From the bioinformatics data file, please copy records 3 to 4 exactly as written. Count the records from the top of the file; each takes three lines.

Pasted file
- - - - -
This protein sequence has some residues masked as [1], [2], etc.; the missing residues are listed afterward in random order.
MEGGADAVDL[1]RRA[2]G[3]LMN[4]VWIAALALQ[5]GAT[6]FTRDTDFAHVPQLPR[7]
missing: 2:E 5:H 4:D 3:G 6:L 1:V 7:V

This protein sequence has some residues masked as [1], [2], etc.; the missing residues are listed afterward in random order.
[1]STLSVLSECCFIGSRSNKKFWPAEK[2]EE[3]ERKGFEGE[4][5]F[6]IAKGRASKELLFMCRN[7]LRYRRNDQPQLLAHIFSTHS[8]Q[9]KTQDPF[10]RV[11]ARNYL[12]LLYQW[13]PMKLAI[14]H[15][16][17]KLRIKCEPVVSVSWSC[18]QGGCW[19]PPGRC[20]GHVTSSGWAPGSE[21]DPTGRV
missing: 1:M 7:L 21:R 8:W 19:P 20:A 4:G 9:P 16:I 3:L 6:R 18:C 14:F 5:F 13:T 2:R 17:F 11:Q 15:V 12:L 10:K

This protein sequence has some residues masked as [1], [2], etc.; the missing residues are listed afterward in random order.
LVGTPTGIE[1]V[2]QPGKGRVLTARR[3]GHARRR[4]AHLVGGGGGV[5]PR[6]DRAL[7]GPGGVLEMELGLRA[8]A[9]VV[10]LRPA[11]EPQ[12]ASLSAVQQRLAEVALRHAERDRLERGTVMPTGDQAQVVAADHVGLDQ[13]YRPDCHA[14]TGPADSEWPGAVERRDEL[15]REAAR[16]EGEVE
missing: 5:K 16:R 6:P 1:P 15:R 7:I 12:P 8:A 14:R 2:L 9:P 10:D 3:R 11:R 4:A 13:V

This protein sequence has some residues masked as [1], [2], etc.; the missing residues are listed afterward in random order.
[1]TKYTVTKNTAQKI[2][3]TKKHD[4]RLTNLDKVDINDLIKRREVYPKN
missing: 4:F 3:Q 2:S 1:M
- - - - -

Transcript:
This protein sequence has some residues masked as [1], [2], etc.; the missing residues are listed afterward in random order.
LVGTPTGIE[1]V[2]QPGKGRVLTARR[3]GHARRR[4]AHLVGGGGGV[5]PR[6]DRAL[7]GPGGVLEMELGLRA[8]A[9]VV[10]LRPA[11]EPQ[12]ASLSAVQQRLAEVALRHAERDRLERGTVMPTGDQAQVVAADHVGLDQ[13]YRPDCHA[14]TGPADSEWPGAVERRDEL[15]REAAR[16]EGEVE
missing: 5:K 16:R 6:P 1:P 15:R 7:I 12:P 8:A 14:R 2:L 9:P 10:D 3:R 11:R 4:A 13:V

This protein sequence has some residues masked as [1], [2], etc.; the missing residues are listed afterward in random order.
[1]TKYTVTKNTAQKI[2][3]TKKHD[4]RLTNLDKVDINDLIKRREVYPKN
missing: 4:F 3:Q 2:S 1:M